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Am J Hum Genet. 2002 Apr;70(4):935-42. Epub 2002 Feb 18.

A polymorphism in the beta1 adrenergic receptor is associated with resting heart rate.

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  • 1Department of Genetics, Stanford University School of Medicine, Stanford, CA 94305, USA. koustubh.ranade@bms.com

Abstract

Resting heart rate is significantly associated with cardiovascular morbidity and mortality. However, the extent to which resting heart rate is genetically determined is poorly understood, and no genes have been found that contribute to variation in resting heart rate. Because signaling through the beta1 adrenergic receptor is a key determinant of cardiac function, we tested whether polymorphisms in this receptor are associated with resting heart rate. A cohort of >1,000 individuals of Chinese and Japanese descent, from nuclear families, was genotyped for two polymorphisms, resulting in a serine/glycine substitution at amino acid 49 (Ser49Gly) and an arginine/glycine substitution at residue 389 (Arg389Gly), in the beta1 adrenergic receptor. For comparison, polymorphisms in the beta2 and beta3 adrenergic receptors were also evaluated. The Ser49Gly polymorphism was significantly associated (P=.0004) with resting heart rate, independent of other variables, such as body-mass index, age, sex, ethnicity, exercise, smoking, alcohol intake, hypertension status, and treatment with beta blockers. The data support an additive model in which individuals heterozygous for the Ser49Gly polymorphism had mean heart rates intermediate to those of either type of homozygote, with Ser homozygotes having the highest mean heart rate and with Gly homozygotes having the lowest. Neither the Arg389Gly polymorphism in the beta1 adrenergic receptor nor polymorphisms in the beta2 and beta3 adrenergic receptors were associated with resting heart rate. The heritability of heart rate was 39.7% +/- 7.1% (P<10-7).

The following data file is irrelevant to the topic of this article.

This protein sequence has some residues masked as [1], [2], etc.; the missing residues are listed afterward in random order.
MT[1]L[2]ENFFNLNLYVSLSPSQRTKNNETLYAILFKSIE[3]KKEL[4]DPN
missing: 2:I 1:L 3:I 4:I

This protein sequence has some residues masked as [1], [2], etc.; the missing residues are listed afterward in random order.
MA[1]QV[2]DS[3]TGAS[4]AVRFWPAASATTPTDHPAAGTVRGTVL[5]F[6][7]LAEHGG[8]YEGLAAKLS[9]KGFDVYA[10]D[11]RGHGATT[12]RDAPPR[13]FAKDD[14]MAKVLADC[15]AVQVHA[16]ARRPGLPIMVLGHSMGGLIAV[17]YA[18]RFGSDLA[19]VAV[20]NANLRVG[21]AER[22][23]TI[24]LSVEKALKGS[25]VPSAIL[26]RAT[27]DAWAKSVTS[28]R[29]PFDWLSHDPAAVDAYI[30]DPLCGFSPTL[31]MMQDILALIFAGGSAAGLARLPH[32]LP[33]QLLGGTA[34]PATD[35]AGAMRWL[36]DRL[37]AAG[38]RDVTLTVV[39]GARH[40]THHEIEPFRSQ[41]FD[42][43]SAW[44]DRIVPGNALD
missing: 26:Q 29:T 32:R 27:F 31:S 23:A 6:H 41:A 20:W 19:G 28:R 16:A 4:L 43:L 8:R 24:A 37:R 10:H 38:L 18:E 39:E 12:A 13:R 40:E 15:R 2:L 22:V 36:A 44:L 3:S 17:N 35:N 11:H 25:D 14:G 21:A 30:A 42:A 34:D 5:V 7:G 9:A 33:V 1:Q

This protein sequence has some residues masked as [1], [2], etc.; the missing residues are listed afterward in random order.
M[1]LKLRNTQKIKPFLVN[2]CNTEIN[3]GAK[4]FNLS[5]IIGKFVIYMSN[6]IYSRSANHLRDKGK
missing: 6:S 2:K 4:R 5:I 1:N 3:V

PMID:
11854867
[PubMed - indexed for MEDLINE]
PMCID:
PMC379121
Free PMC Article
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